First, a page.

As a[n] analyst / data scientist / operations / pretty much anyone in the business

I want to add this value to a filter / pull in this data / be able to breakdown data in a certain way

So that I can pull a report for [some business reason].

Although we are trying to be diligent in our User Story writing, if we’re honest, our data pipeline stories often drift into this templated pattern of “I want some data in a certain way” so that [I can perform some business function].

It may give us an understanding of why we are building a new feature or moving around data, which is useful, but it’s not very useful in helping us understand the ‘how’ behind making this request happen. It’s almost impossible to try and size a story like this. It’s an ‘iceberg’ story. There is so much that the user doesn’t see. The scaling, processing, data modelling, changing the data feeds in the pipeline, updating queries… all to bring one more field to the front end for selection and display. I find that it’s better to leave this story at Epic level and break down technical stories that will be required to build the feature. This is much better for the team as they’ll better understand the scope of work and they can see smaller pieces of work getting completed (moving across the board) instead of only moving a story weeks later when you’ve actually built the required report.

Data lives across the business

On a Product team you will gain in depth experience into the functions of the business that your product touches but unless you’re in a very small company, there will often be multiple products and you’ll tend to have a core set of users that your product is designed for. You won’t have much interaction with other departments of people that don’t use your product.

Modern Data teams work across multiple business functions, often across multiple product teams, if not across all products. The diagram below illustrates what I mean:


This can mean that your data team is involved in almost all feature development that goes on in the products across the company, as inevitably someone needs to store or retrieve data that flows through your teams pipeline(s).

This can be really interesting if you like having more knowledge about how the company works overall but can be frustrating for people who prefer to focus on a smaller subset of the business. It also presents challenging priorities as you need to balance the priorities of work coming from lots of product teams as well as your constant technical enhancements that inevitably continue because you’re generally storing and distributing more and more data, which brings along technical challenges.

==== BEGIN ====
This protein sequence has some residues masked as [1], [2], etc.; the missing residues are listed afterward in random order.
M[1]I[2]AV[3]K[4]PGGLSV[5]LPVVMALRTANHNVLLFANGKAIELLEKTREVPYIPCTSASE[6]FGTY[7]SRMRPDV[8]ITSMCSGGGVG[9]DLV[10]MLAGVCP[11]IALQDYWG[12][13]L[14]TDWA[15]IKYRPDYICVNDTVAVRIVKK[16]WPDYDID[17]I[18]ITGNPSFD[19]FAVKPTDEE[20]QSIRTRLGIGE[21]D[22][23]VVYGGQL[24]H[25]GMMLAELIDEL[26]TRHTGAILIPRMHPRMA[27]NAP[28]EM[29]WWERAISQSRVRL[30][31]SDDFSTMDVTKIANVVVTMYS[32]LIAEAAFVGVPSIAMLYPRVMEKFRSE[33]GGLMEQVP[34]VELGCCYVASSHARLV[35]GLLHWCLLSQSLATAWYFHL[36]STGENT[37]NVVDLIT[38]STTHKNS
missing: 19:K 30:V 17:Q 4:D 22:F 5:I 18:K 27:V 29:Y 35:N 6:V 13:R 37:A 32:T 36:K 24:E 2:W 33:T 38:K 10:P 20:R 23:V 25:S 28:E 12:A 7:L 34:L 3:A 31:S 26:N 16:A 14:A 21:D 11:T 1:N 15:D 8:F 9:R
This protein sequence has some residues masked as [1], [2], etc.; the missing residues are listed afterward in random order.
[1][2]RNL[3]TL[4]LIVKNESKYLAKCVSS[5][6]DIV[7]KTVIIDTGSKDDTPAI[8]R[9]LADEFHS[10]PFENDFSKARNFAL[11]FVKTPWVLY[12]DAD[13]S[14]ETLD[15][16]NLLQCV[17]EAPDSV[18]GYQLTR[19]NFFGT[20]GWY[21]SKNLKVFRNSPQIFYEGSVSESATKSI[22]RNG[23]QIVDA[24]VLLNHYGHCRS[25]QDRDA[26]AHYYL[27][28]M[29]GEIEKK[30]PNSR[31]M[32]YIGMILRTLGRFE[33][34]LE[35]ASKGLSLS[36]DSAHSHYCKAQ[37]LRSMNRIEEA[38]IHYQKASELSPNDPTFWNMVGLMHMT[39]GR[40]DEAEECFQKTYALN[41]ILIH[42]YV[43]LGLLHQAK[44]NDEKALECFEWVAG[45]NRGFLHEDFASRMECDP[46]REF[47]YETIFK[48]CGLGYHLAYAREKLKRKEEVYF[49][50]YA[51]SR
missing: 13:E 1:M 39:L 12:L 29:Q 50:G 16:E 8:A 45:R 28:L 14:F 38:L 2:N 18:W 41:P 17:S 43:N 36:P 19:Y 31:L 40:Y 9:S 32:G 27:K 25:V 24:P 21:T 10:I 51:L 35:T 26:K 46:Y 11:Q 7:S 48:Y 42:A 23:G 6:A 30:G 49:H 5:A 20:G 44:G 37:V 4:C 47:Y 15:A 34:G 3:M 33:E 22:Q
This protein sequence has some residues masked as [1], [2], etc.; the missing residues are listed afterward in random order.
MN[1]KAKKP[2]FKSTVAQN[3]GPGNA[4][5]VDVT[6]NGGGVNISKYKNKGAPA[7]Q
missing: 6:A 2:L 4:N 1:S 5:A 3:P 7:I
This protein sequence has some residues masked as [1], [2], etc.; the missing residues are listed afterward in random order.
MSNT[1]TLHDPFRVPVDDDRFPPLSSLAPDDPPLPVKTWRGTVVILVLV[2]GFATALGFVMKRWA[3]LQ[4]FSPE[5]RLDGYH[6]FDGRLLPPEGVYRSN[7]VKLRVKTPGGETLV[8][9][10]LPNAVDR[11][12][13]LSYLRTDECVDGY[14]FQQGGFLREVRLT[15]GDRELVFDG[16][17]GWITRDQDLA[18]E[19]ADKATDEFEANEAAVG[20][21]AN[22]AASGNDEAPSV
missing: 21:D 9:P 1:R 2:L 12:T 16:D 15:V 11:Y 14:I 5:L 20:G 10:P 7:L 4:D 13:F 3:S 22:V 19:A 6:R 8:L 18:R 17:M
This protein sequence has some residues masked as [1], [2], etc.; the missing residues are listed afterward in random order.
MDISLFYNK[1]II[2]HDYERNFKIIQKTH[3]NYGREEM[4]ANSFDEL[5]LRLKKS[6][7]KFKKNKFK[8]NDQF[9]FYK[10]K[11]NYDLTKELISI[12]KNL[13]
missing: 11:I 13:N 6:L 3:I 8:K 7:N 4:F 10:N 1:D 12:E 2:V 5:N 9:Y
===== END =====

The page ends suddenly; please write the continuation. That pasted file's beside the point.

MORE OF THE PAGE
Plumbing vs Crafting

As an app developer, I worked on tasks that were either new front-end features or business rules in backend systems. At some point it would be time to connect the code to the rest of the world and integrate with an API /database /other external system. Sometimes this could be a couple of days of integration work - setting up keys and credentials, figuring out the API client, writing exception handling for inevitable failure of said API… But, once done, there’s hopefully a nice, neat interface wrapped around it and this invasion does not upset the well crafted code.

For Data Engineers, integration is life. The difference for me is that sometimes a piece of work can be purely integration. There is no specific business driver involved in the change besides maybe continued business growth (read: more data). You’re not building a new feature like displaying new content, using a new algorithm or providing a newly designed interface to users to improve retention. You’re simply putting different systems and data stores together because data needs to move to or from these systems/stores and it needs to do so more and more quickly. I say simply, but it turns out that this can be quite challenging.

Some examples of data-engineering work includes: connecting to other systems to retrieve or deliver data to; handling the bad data (by probably storing it in a queue or file system for inspection, correction and re-play); building in re-tries; tweaking configuration files and garbage collector settings and changing architecture to handle data load; managing memory and disk set-ups so the machines doing the processing are optimised…